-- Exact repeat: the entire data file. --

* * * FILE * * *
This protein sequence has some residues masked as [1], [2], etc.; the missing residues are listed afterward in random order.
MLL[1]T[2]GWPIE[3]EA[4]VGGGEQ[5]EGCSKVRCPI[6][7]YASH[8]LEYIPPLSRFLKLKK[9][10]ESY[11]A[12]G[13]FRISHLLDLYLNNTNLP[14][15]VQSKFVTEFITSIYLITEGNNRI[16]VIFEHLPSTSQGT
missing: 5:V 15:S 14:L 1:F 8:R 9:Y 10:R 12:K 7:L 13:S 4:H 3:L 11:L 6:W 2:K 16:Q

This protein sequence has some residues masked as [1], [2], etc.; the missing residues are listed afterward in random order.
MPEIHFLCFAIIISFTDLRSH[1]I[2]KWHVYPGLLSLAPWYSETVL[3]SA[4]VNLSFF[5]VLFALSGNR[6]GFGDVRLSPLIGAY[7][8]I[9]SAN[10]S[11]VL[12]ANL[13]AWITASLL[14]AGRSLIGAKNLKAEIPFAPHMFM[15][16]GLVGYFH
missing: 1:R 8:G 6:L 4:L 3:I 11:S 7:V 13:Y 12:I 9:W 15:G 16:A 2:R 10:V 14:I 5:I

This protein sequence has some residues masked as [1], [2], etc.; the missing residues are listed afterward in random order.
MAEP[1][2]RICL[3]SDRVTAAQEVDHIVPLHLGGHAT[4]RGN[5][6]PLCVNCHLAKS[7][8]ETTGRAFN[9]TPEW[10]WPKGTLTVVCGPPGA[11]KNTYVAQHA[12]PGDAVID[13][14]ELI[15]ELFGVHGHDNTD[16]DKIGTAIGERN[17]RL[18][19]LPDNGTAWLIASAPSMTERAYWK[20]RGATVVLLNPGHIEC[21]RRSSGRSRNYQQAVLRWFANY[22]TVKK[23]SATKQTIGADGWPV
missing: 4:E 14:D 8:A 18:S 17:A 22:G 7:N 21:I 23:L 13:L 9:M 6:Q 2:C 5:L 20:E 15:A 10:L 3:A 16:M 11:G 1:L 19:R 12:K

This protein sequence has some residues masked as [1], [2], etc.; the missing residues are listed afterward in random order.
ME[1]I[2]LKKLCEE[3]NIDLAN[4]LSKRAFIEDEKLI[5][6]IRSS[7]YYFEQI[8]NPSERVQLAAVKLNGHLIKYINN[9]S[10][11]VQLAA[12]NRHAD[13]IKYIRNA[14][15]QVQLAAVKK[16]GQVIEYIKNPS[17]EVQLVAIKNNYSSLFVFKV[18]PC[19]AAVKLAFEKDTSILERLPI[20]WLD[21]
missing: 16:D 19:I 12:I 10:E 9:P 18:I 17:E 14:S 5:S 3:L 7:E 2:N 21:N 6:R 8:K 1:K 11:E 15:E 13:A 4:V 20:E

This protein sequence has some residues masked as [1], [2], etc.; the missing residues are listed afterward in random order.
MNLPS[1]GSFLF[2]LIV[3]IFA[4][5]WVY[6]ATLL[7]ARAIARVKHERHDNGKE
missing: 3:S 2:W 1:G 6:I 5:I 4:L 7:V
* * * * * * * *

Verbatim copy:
This protein sequence has some residues masked as [1], [2], etc.; the missing residues are listed afterward in random order.
MLL[1]T[2]GWPIE[3]EA[4]VGGGEQ[5]EGCSKVRCPI[6][7]YASH[8]LEYIPPLSRFLKLKK[9][10]ESY[11]A[12]G[13]FRISHLLDLYLNNTNLP[14][15]VQSKFVTEFITSIYLITEGNNRI[16]VIFEHLPSTSQGT
missing: 5:V 15:S 14:L 1:F 8:R 9:Y 10:R 12:K 7:L 13:S 4:H 3:L 11:L 6:W 2:K 16:Q

This protein sequence has some residues masked as [1], [2], etc.; the missing residues are listed afterward in random order.
MPEIHFLCFAIIISFTDLRSH[1]I[2]KWHVYPGLLSLAPWYSETVL[3]SA[4]VNLSFF[5]VLFALSGNR[6]GFGDVRLSPLIGAY[7][8]I[9]SAN[10]S[11]VL[12]ANL[13]AWITASLL[14]AGRSLIGAKNLKAEIPFAPHMFM[15][16]GLVGYFH
missing: 1:R 8:G 6:L 4:L 3:I 11:S 7:V 13:Y 12:I 9:W 15:G 16:A 2:R 10:V 14:I 5:I

This protein sequence has some residues masked as [1], [2], etc.; the missing residues are listed afterward in random order.
MAEP[1][2]RICL[3]SDRVTAAQEVDHIVPLHLGGHAT[4]RGN[5][6]PLCVNCHLAKS[7][8]ETTGRAFN[9]TPEW[10]WPKGTLTVVCGPPGA[11]KNTYVAQHA[12]PGDAVID[13][14]ELI[15]ELFGVHGHDNTD[16]DKIGTAIGERN[17]RL[18][19]LPDNGTAWLIASAPSMTERAYWK[20]RGATVVLLNPGHIEC[21]RRSSGRSRNYQQAVLRWFANY[22]TVKK[23]SATKQTIGADGWPV
missing: 4:E 14:D 8:A 18:S 17:A 22:G 7:N 21:I 23:L 13:L 9:M 6:Q 2:C 5:L 20:E 15:A 10:L 3:A 16:M 11:G 1:L 19:R 12:K

This protein sequence has some residues masked as [1], [2], etc.; the missing residues are listed afterward in random order.
ME[1]I[2]LKKLCEE[3]NIDLAN[4]LSKRAFIEDEKLI[5][6]IRSS[7]YYFEQI[8]NPSERVQLAAVKLNGHLIKYINN[9]S[10][11]VQLAA[12]NRHAD[13]IKYIRNA[14][15]QVQLAAVKK[16]GQVIEYIKNPS[17]EVQLVAIKNNYSSLFVFKV[18]PC[19]AAVKLAFEKDTSILERLPI[20]WLD[21]
missing: 16:D 19:I 12:I 10:E 9:P 18:I 17:E 14:S 5:S 3:L 7:E 2:N 21:N 6:R 8:K 1:K 11:E 15:E 13:A 4:V 20:E

This protein sequence has some residues masked as [1], [2], etc.; the missing residues are listed afterward in random order.
MNLPS[1]GSFLF[2]LIV[3]IFA[4][5]WVY[6]ATLL[7]ARAIARVKHERHDNGKE
missing: 3:S 2:W 1:G 6:I 5:I 4:L 7:V